On April 9, 1997, about 1942 central daylight time, a Cessna 182B, N2515G, registered to a private individual, collided with trees during a forced landing about 3 miles south of the Tullahoma Regional Airport/William Northern Field, Tullahoma, Tennessee. Visual meteorological conditions prevailed at the time and no flight plan was filed for the 14 CFR Part 91 personal flight. The airplane was substantially damaged and the private-rated pilot was seriously injured. The passenger sustained minor injuries. The flight originated from the Cross City Airport, Cross City, Florida, about 3 hours 9 minutes earlier.

The flight departed with full fuel tanks and while near the destination airport, the pilot noted that both fuel gauge indicator needles were fluctuating between 1/4 and empty. The flight continued toward the destination then during cruise flight at 3,000 feet about 5-6 minutes later and 3 hours 6 minutes into the flight, the engine quit. He initiated an emergency descent for a forced landing and with no suitable landing area, he elected to land the airplane in trees. During the tree contact, the left wing separated from the airframe. The airplane then descended through the trees and came to rest upright on the ground. The pilot stated postcrash that he has owned the airplane for about 20 years and the historical fuel consumption is 12.5 to 13.0 gallons per hour.

Postcrash examination of the airplane by an FAA inspector revealed that the left wing fuel tank was found to contain about 1/4 cup of fuel and the right wing fuel tank was empty; both fuel caps were tightly secured and in place. No fuel stains were noted aft of each fuel cap or aft of each wing fuel tank sump drain fitting. The carburetor was examined and the inlet fitting was observed to be broken; no fuel was found inside the carburetor bowl. Fuel (100LL) was observed in the gascolator.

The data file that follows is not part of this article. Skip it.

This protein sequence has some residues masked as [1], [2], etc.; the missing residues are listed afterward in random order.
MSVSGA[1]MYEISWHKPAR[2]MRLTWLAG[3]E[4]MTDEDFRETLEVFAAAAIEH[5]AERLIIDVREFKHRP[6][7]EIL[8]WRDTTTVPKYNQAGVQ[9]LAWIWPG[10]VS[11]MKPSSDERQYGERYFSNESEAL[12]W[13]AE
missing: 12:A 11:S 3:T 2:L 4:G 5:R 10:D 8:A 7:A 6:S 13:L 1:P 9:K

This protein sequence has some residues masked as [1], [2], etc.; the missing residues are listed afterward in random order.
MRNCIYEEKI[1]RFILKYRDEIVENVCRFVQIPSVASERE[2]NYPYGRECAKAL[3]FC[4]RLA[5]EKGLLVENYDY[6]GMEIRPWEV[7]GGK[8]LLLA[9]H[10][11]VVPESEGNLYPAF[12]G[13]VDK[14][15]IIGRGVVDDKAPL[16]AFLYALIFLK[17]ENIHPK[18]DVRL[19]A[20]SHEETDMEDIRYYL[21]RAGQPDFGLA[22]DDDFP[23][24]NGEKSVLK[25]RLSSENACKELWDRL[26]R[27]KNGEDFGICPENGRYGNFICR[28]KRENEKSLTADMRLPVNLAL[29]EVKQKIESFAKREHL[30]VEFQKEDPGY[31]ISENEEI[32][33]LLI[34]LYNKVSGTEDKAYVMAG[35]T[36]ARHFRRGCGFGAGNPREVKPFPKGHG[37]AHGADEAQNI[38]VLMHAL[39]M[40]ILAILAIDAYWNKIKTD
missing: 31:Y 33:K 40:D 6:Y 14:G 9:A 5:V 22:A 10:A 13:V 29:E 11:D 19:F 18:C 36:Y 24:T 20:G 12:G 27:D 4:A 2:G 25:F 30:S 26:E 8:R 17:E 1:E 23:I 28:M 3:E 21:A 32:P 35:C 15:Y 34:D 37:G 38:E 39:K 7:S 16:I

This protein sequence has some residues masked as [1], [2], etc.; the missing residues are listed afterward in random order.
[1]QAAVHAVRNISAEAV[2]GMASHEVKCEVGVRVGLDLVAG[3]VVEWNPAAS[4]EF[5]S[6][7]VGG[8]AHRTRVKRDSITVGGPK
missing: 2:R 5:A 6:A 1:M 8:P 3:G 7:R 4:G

According to a witness who was rendering patient care "One of the gentleman (the more slim one) stated they were trying to make it to Tullahoma Airport and they ran out of gas." Review of the FAA records for both occupants revealed that the pilot's weight based on an August 1995 medical was listed as 168 pounds, and the passengers weight based on a June 1995 medical was listed as 195 pounds.

Straight line distance from the departure to destination airport was calculated to be 379 nautical miles. The first point of contact with the Jacksonville Air Route Traffic Control Center was at 1829.09 when the flight was located 118 nautical miles from the departure airport. The estimated time en route was calculated to be about 3 hours 13 minutes and based on the pilot report of historical fuel consumption of 13.0 gallons-per-hour, the estimated fuel consumption for the planned flight would be about 42 gallons. According to the Airplane Type Certificate Data Sheet, the usable fuel capacity is 55 gallons. No determination could be made as to the reason for the excess fuel consumption.

Use your browsers 'back' function to return to synopsis
Return to Query Page